Trading empty chairs for empty cushions (780 Words)

Editing for authors: because every writer needs a good editor.


Jul 27, 2020
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The inviting smell of synthetic coffee and the hubbub of voices had evaporated a while ago and the only other customers, a young couple, were leaving. The chair in front of Lochem was still empty. Time was up.

He had to make a decision. It was clear now that Angelique never intended to meet him here. She knew him too well. She knew that this was a decision he had to make for himself. If she had done as he had asked and met with him today, he wouldn’t have had the strength to give the alternative a second thought.

If I go, I won’t have to deal with this kind of shit anymore. No more fights about nothing. No more compromises and concessions. There will be more than enough challenges to keep my mind and body occupied...

But it wasn’t all that bad though? We had plenty of good times. There is still something there worth saving. Worth fighting for. If I go– If I go all of that dies here.

But if I don’t go what does that say about me? Am I selfish enough to stay and fight for one person while I must fight for everyone? If I don’t go, I won’t be able to live with myself. No matter how much I love her, if I stay others might lose their loved ones.

But Angelique won’t be the only thing I leave behind. I probably won’t ever see mom and dad again. I won’t be there to protect Mayvheen when she is old enough for boys to start noticing her. I won’t be there to earth gaze with her or tell her bedside stories. No more hugs. I won't– There won't even be time to say goodbye. No! I can't do that to her.
He couldn’t leave May. She was too young to understand. He had to stay, even if it’s just for her. He had valid reasons not to go. With what had happened, everyone would understand. No one would blame him or think less of him. He had made up his mind.

A weight lifted from his heart. He stood up, slinging his go-bag onto his shoulder. It felt so much lighter than it did this morning.

The young waitress had been waiting for him at the counter. He knew she had been anxious for him to leave so she could close up, but she had been too kind to rush him.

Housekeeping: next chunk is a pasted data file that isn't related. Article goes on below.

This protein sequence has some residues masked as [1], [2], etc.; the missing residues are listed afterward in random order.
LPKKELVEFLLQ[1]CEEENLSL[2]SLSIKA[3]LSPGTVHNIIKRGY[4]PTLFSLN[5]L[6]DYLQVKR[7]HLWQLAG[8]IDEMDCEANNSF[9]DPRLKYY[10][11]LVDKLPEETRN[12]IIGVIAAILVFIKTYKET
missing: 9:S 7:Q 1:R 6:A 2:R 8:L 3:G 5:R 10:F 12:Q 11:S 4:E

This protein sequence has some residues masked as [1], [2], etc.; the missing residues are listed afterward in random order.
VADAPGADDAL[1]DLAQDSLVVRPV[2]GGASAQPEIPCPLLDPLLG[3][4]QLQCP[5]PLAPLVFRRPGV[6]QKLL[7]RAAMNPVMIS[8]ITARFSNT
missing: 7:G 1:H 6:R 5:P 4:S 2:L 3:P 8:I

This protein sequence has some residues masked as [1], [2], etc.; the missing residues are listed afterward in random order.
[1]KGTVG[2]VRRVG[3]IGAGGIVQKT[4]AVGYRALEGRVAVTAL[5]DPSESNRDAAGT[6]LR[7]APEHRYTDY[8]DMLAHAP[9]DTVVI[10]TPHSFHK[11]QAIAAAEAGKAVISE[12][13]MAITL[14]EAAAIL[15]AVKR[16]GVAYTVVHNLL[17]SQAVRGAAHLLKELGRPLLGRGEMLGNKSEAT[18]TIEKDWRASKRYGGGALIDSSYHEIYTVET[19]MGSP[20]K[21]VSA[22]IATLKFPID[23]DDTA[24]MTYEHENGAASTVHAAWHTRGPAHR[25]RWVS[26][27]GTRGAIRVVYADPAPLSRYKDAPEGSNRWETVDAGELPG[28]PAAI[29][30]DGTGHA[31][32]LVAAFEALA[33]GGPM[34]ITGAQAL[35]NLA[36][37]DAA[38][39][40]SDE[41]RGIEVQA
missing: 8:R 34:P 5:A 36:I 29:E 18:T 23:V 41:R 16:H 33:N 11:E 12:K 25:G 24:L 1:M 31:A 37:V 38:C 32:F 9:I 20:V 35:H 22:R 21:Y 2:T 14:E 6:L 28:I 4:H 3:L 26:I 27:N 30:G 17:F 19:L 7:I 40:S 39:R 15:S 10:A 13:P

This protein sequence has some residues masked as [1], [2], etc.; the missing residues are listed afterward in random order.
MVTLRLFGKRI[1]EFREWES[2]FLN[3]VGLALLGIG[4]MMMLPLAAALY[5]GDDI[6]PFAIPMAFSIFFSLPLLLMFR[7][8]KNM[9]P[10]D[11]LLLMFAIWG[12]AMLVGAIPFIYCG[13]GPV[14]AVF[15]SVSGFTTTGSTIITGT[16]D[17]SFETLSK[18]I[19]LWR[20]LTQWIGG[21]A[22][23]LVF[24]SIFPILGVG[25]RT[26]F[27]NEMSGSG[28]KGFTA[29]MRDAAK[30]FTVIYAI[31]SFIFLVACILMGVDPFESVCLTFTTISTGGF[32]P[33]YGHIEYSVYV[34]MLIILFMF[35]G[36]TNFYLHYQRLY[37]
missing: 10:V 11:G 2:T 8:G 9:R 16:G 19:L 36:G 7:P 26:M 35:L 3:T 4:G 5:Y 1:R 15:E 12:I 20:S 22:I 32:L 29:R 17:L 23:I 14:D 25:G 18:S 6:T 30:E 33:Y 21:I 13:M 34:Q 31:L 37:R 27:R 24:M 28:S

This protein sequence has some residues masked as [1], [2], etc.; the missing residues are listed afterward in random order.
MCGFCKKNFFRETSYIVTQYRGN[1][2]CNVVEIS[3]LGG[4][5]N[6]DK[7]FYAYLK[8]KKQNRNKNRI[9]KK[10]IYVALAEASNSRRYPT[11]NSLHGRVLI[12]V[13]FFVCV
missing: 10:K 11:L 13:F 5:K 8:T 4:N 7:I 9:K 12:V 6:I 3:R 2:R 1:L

“How much do I owe?” He asked, smiling at her.

“Nothing. It’s on me.”

“No please, you were so kind waiting on me the whole afternoon.”

“You are a protectorate soldier, it's the least I could do.”

“How did you–?”

“You bag. I saw the emblem.”


“I Uhm. I heard the first transports are shipping out for Mars tonight. Is that where you are going?”


“Oh. I just assumed–”

“It’s OK. Thank you for the coffee. I’m actually going home.”

The young woman smiled at him awkwardly as he started walking out of the cafe.

“Erm, sir?”


“Thank you.”

“For what?”

“If it wasn’t for people like you, none of us would have a home to go to. I just wanted you to know.”

He stood in the doorway looking back at her. She seemed sincere, but his silence was clearly making her uncomfortable.

“What I mean– I meant– We’re all doing our part, but it seems insignificant when compared to what people like you are doing.”

Lochem nodded at the young woman who immediately seemed relieved. He stared at her for a moment longer and then left, closing the door softly behind him.


Mayvheen kneeled on the soft cushion on the floor, staring at Earth through the large lunar windows. She was already dressed for bedtime. She squeezed the ferret teddy against her chest and glanced over to the empty cushion next to her.

No one had explained anything to her. She was still just a child, but she understood. She had seen the holo broadcasts and overheard the anxious whispers between mom and dad. She was too young to read, but she saw the screen adverts of dashing, young, uniformed men and women standing with inviting arms and bright smiles. She had heard mom crying into her pillow late at night. She had noticed the recent change in her brother, a reluctant silence in his eyes when they had been together. She understood.

“Mayvheen, it’s time for bed!”

Mayvheen got up. She didn’t feel like asking for five more minutes tonight. She walked towards the door and flicked the switch while looking back at the two empty cushions basking in the soft light of Earth's glow.


When Is It Dark Enough?
Kind Benefactor
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Jun 30, 2009
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The conversation with the waitress is wonderful. I like this use of italics for internal thought. I like this story and would read it if it were published.

The title...I don’t know....maybe something shorter...catchier? “Binary”...the image repeats so many times in the story....stay/go, earth/moon, earth/Mars, good guy/bad guys, the protector/the protected, the brother/sister.

Well done. No other nits.


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